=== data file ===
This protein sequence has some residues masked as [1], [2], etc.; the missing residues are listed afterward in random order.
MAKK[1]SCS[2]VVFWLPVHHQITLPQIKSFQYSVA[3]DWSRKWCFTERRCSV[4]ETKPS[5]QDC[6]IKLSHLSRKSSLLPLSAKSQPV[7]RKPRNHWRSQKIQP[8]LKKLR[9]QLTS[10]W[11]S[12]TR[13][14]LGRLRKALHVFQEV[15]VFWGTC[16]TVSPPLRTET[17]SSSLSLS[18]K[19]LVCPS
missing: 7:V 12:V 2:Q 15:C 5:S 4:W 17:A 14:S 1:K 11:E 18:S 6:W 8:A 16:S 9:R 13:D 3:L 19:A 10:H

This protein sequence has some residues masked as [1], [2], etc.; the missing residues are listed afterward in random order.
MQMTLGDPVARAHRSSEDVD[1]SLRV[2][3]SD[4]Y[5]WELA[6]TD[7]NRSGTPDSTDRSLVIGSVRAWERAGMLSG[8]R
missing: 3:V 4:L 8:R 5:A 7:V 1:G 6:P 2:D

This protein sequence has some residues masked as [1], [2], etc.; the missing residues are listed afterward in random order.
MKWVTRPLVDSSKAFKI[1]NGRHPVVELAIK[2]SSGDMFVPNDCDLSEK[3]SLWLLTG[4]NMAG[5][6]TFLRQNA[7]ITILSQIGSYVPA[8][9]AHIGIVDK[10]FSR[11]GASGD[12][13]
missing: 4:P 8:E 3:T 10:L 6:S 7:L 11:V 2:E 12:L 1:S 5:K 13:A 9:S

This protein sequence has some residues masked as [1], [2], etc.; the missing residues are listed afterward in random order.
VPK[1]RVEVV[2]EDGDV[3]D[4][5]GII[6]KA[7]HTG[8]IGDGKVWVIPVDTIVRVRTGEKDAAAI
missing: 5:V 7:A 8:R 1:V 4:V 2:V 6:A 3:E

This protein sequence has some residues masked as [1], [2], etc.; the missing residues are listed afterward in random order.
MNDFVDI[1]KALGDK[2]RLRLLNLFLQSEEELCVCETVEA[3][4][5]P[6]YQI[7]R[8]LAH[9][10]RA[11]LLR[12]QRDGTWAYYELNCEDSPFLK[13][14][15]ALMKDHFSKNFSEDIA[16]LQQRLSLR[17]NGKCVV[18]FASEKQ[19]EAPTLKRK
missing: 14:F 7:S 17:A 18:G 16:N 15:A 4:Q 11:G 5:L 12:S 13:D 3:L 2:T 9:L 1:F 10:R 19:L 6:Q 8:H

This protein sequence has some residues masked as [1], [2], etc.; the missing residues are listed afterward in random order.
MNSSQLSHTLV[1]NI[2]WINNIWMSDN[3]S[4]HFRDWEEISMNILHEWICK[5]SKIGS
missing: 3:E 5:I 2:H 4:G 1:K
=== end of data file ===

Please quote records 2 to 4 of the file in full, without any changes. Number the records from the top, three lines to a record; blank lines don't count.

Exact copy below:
This protein sequence has some residues masked as [1], [2], etc.; the missing residues are listed afterward in random order.
MQMTLGDPVARAHRSSEDVD[1]SLRV[2][3]SD[4]Y[5]WELA[6]TD[7]NRSGTPDSTDRSLVIGSVRAWERAGMLSG[8]R
missing: 3:V 4:L 8:R 5:A 7:V 1:G 6:P 2:D

This protein sequence has some residues masked as [1], [2], etc.; the missing residues are listed afterward in random order.
MKWVTRPLVDSSKAFKI[1]NGRHPVVELAIK[2]SSGDMFVPNDCDLSEK[3]SLWLLTG[4]NMAG[5][6]TFLRQNA[7]ITILSQIGSYVPA[8][9]AHIGIVDK[10]FSR[11]GASGD[12][13]
missing: 4:P 8:E 3:T 10:L 6:S 7:L 11:V 2:E 12:L 1:S 5:K 13:A 9:S

This protein sequence has some residues masked as [1], [2], etc.; the missing residues are listed afterward in random order.
VPK[1]RVEVV[2]EDGDV[3]D[4][5]GII[6]KA[7]HTG[8]IGDGKVWVIPVDTIVRVRTGEKDAAAI
missing: 5:V 7:A 8:R 1:V 4:V 2:V 6:A 3:E